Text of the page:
Our Rug Cleaning Process
The recommended way to clean natural fiber rugs (Wool, Silk, Cotton) is a full-immersion wash at our Rug Cleaning Facility in Easton, MD.
What they really need is a good bath to remove the dirt, sand, bacteria, and other gross stuff from the surface and within the base of the rug. Rugs have been around for thousands of years, and have been washed for thousands as well. Our rug cleaning process is an advanced form of the process used for centuries.
Each rug is checked for any conditions that are pre-existing. A lot of times, dirt and crud covers up issues with the rug. Dye lot variations (abrash), rug staining, prior dye migration, worn areas or white knots that become visible after washing. Some of these are characteristics of the rug (abrash and white knots), and others are damage that can possibly be repaired.
If you bring the rug to our rug cleaning facility in Easton, this inspection will take place with you, and we will discuss any areas of concern and your options for correcting them. If we transport your rug to our facility, (and can’t perform the pre-inspection in your home) our team will inspect your rug after it gets to the facility and will contact you with any work recommendations or pre-wash issues.
Some common issues found in rugs are abrash and white knots. Check out the videos below to learn more.
Once the pre inspection is done the first step in cleaning the rug is dusting. Wool fibers under the microscope look like fish scales, with lots of areas to hide dirt, sand and other gross stuff..
A wool rug can capture and hold onto POUNDS of dirt in its fibers before it begins to look dirty. So when it starts to look bad, you know it is well past the time to have it cleaned. This is not just dirt but germs, bacteria, and other yuck brought in by feet, shoes, and paws.
Washing a rug with tons of fine dirt in the fibers creates mud. This is why a rug needs to be dusted before it gets wet.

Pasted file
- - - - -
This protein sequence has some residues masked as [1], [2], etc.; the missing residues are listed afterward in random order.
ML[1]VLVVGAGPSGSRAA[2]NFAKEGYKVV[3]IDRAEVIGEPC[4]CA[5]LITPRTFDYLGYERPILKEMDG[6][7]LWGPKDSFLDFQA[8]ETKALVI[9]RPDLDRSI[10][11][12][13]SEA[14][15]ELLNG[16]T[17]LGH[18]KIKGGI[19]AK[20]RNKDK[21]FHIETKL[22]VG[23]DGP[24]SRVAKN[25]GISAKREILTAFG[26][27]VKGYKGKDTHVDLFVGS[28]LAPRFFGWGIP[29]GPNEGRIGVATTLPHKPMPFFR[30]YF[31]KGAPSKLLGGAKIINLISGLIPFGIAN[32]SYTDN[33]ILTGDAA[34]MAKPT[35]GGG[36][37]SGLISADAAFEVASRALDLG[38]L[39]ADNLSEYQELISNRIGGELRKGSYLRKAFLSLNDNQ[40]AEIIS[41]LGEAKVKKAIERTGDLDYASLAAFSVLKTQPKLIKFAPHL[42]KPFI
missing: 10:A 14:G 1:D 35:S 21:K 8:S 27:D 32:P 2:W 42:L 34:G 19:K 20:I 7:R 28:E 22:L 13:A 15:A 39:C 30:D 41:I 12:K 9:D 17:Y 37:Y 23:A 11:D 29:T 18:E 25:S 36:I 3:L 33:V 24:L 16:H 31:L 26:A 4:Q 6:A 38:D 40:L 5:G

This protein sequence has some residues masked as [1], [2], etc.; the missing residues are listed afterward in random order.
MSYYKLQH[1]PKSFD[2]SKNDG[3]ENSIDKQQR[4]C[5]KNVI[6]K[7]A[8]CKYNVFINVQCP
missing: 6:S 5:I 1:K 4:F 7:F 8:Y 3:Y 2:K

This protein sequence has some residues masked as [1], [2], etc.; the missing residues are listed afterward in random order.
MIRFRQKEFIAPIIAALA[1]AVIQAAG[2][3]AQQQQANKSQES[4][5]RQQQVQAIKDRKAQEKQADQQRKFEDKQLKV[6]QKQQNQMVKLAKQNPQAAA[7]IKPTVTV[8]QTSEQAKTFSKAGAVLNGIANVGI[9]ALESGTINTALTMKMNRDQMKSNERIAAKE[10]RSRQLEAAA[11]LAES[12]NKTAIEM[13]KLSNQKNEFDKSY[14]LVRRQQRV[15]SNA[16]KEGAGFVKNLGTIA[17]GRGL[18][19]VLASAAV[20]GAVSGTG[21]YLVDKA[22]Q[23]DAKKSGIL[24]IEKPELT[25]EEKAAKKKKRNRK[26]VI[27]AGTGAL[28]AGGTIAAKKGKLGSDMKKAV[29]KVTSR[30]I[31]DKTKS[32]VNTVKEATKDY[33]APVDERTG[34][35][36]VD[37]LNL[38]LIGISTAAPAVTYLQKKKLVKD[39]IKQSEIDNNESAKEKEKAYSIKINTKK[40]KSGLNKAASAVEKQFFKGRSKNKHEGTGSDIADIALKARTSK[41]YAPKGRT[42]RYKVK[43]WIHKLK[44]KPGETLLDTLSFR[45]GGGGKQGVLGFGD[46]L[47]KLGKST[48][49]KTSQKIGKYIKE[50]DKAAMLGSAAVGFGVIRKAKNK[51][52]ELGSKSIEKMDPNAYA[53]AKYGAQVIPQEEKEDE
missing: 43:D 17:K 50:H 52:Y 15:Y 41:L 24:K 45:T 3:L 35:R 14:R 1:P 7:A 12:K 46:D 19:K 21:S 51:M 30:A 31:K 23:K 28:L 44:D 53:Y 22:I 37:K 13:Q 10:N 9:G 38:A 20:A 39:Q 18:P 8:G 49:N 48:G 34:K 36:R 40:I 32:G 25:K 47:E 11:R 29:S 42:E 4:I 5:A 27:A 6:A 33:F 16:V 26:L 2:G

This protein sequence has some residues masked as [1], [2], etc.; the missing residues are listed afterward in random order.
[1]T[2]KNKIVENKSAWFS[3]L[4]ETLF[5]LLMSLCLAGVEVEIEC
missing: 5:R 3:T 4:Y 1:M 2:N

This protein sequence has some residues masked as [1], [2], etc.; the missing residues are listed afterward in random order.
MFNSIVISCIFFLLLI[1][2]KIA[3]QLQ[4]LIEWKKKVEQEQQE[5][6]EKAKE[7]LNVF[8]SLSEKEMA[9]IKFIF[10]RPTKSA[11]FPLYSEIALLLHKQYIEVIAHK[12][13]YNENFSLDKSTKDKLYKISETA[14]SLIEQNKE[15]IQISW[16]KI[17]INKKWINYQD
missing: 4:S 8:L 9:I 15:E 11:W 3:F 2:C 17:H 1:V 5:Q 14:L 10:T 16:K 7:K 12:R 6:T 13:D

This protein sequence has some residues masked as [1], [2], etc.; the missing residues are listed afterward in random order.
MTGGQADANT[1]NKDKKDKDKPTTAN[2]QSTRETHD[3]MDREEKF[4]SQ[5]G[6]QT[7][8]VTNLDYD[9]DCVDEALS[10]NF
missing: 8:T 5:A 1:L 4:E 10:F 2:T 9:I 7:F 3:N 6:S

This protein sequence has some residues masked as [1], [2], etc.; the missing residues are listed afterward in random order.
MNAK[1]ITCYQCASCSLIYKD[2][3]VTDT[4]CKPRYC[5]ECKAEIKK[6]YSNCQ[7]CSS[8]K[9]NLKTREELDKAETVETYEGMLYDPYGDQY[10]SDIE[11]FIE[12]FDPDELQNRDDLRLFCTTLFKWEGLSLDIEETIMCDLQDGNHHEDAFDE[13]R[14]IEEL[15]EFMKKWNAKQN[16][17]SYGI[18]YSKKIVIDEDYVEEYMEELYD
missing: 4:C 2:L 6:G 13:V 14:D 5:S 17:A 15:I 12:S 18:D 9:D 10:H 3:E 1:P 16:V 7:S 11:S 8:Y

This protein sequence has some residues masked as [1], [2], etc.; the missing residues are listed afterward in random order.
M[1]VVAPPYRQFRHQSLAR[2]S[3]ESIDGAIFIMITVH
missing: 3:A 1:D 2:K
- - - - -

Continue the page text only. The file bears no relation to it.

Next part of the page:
Dusting is performed with a dusting machine, to beat the dirt out of the foundation of your rug from the back side.
The dyes of your rug are tested to make sure they will not bleed or migrate. If the dyes are suspected to be fugitive, then the rug is immersed in a dye lock solution to prevent bleeding during the wash.
The rug is then washed using a specialized rug shampoo and cool water.
All of our rugs are laid out to dry flat. We feel that hanging rugs up when wet can lead to stress on the foundation of the rugs and you risk warping or stretching the rug. Dry forced air is used to to dry the rug, and dehumidifiers keep the humidity low.
Since we do not use hot water during the wash, or heat to dry the rug, you avoid shrinking. Again, these fibers are similar to your nicer wool and cotton clothes, so a gentle wash and “dry flat” is how they have been washed for years.
FRINGE WORK AND FINISHING
Fringe is usually cotton. These are the warps of a rug, and literally are the foundation of your rug.
Cotton is an absorbent fiber, and has no place to “hide” soil like wool does, so when your fringe looks dirty you know it’s time to wash your rug. Fringe usually needs some extra scrubbing to get them clean.
The fringe is scrubbed during the wash process, and additionally after the wash if it is needed. After the rug is dried (we have moisture sensors that tell us when it is 100% dry) it is then given a final grooming, wrapped in brown paper and ready to be sent back to your house..
How often should I clean my rugs?
How often should you clean your rug? That really depends on how the rug is being used. If it is a family room with a moderate amount of traffic by feet or paws, it should be cleaned every 18-24 months. If it is in an entry way or hall, it may need to be cleaned annually. Check out the video on the left for more information
For more information or to ask a few questions, give us a buzz at 410-822-6100
Eastern Shore Rug Cleaning serves the entire Eastern Shore of Maryland. We clean rugs in Salisbury, Easton, Ocean City, Chestertown and everywhere in between.